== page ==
4 hours ago, Feather Crystal said:

Robert was privy to Tywin's plans all along and why he dismissed Ned when Ned was trying to tell Robert "the truth" about when Jaime was on the throne and how there was no honor in the conquest. Robert laughed it off, because he already knew.

Thank you for taking the time to read it. I guess I have that at least! Please feel free to "poke" away. Isn't that the point of starting a thread? To generate a discussion?

Maybe Robert was laughing because he couldn't picture Jaime wanting the wretched job of king, or because he wished in retrospect that Ned had allowed Jaime to take the throne. Or maybe he laughed because he had realized in the ensuing years that he had been played by Tywin and Cersei and that he had been miserable for most of that time.

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Interesting read. I don't buy it, but there were certainly aspects that are believable. 

 

And to Ygrain-- it is 100% conjecture to assume Rhaegar died with Lyanna's name on his lips. Could have been Elia. Could be he died without saying anyone's name. 

Edited by Rhaegar the Unworthy

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5 hours ago, NutBurz said:

But I can´t see Robert being an active and premeditated element of the plot to get rid of Lyanna. If nothing else because I don´t believe he would be a good enough actor to fool Ned that he still loves her after so many years.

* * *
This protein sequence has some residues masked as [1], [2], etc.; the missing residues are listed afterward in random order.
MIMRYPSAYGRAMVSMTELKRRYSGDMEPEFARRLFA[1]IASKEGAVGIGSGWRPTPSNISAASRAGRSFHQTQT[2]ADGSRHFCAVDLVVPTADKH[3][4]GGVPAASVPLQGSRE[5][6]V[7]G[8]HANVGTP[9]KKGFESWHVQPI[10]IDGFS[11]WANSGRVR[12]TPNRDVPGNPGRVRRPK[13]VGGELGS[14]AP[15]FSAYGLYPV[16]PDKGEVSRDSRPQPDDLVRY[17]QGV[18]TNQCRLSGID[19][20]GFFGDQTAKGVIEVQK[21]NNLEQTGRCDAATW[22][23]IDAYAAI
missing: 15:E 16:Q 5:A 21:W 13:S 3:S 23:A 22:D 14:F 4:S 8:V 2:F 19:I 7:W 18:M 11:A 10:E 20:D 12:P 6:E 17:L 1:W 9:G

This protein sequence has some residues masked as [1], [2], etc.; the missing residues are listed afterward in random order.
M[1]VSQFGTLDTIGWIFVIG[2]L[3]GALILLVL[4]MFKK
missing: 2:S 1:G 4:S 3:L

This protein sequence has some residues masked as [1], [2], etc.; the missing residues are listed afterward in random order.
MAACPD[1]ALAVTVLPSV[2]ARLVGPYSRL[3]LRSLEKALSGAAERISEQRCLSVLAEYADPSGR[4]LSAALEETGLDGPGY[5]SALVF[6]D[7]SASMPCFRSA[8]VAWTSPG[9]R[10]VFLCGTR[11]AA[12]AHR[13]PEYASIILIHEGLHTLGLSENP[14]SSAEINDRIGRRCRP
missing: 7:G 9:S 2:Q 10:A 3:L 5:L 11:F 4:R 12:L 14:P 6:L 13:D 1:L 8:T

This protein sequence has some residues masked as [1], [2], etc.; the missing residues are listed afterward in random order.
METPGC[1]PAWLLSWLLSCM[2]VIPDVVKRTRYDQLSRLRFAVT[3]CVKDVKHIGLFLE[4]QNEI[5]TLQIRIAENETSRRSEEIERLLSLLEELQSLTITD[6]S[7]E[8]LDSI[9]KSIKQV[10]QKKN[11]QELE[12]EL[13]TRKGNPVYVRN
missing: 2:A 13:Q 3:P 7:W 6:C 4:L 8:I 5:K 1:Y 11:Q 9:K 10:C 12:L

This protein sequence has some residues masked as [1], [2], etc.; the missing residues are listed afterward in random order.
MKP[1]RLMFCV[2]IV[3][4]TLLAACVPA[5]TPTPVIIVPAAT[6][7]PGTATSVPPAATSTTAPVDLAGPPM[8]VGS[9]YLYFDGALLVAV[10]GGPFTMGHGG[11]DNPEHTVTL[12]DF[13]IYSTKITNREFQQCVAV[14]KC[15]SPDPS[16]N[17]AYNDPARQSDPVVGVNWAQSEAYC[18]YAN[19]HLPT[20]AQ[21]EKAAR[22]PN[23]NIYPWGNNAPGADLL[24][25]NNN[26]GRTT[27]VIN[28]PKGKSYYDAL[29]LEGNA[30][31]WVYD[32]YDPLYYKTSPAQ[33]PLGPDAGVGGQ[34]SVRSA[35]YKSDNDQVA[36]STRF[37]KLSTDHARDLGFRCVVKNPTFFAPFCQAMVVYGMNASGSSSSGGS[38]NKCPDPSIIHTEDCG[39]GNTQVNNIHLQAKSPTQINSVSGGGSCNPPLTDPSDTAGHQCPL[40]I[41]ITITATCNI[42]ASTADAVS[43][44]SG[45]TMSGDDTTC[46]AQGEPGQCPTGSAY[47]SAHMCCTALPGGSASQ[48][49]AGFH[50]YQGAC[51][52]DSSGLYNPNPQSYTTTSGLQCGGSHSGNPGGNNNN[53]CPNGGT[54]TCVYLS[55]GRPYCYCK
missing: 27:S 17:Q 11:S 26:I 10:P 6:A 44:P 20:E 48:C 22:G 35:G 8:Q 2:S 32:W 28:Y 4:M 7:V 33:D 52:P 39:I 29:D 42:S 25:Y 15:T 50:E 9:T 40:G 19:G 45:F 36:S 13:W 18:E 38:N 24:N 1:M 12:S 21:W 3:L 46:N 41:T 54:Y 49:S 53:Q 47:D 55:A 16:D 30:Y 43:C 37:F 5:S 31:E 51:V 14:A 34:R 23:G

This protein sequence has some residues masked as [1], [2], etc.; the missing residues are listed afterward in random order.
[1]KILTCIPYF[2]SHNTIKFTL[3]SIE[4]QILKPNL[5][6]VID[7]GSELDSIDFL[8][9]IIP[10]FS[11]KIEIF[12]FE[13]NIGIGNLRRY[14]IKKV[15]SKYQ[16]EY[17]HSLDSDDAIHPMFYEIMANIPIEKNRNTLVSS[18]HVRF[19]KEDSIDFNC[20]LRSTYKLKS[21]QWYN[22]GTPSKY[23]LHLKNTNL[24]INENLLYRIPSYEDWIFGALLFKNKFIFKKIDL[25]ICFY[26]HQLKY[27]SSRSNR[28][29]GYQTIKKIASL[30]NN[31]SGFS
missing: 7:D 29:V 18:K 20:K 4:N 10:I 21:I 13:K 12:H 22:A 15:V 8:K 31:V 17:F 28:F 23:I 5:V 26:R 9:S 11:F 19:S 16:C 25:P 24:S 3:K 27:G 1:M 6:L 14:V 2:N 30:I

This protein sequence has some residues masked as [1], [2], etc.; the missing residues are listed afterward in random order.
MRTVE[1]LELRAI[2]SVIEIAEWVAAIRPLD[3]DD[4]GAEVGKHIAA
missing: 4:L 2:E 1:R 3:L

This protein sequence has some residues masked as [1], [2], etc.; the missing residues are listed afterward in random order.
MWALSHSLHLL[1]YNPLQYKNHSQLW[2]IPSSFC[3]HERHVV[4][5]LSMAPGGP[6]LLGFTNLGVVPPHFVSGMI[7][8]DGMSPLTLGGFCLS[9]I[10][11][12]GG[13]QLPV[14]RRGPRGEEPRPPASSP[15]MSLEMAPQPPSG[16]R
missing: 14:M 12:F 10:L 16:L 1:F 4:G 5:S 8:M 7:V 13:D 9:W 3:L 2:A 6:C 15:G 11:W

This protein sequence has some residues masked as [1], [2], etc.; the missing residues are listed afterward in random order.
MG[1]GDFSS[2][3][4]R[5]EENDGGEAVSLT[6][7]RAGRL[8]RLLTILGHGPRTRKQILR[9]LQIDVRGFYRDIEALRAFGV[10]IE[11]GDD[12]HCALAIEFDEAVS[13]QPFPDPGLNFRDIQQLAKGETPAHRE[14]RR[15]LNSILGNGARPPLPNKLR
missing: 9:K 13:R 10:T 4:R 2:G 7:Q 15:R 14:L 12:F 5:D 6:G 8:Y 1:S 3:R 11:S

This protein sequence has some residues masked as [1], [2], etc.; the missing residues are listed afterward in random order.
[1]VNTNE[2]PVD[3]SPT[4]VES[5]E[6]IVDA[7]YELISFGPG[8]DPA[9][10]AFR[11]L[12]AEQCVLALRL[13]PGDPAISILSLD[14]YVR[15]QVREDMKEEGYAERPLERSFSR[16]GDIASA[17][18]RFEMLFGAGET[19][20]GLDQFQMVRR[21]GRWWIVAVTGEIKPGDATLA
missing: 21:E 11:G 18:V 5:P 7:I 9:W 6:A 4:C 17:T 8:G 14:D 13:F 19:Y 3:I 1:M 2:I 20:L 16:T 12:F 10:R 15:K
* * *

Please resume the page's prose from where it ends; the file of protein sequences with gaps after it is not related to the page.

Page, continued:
I also believe Cersei would have already thought, even for a second in one of her POVs, about a plot to become queen.

And I think Ser Boros Blouth is much easier to blame than Ser Barristan Selmy ^^

I believe Robert was a classic charismatic narcissist. (I said egotist earlier, but I meant narcissist. :P) Just read this description and tell me that it doesn't sound just like Robert:

Narcissists cut a wide, swashbuckling figure through the world. At one end of the self-loving spectrum is the charismatic leader with an excess of charm, whose only vice may be his or her inflated amour-propre. At the far end of the spectrum reside individuals with narcissistic personality disorder, whose grandiosity soars to such heights that they are manipulative and easily angered, especially when they don't receive the attention they consider their birthright. 

Arianne and Arys met more than once. It was a series of trysts until she was sure she had him right where she wanted him. The same is true of Cersei and Robert. He was seduced, and through this connection the thought was introduced. She played on his ego and sense of entitlement, and lured him with her father's support. I'm sure it was a very attractive offer.

 

5 hours ago, NutBurz said:

My 2 cents regarding how obvious Jon´s parentage is - from my experience, it depends a lot on whether the person sticks to how much Jon looks and tries to act like Ned or to how unshakeable is Ned´s honor. I know three people who read the books around the same time counting me, and only one was not suspicious of something close to RLJ (either through love or prophecy) by the end of the 4th book - the guy who thought Jon was being a little rash and leader-like as a young Ned might have been.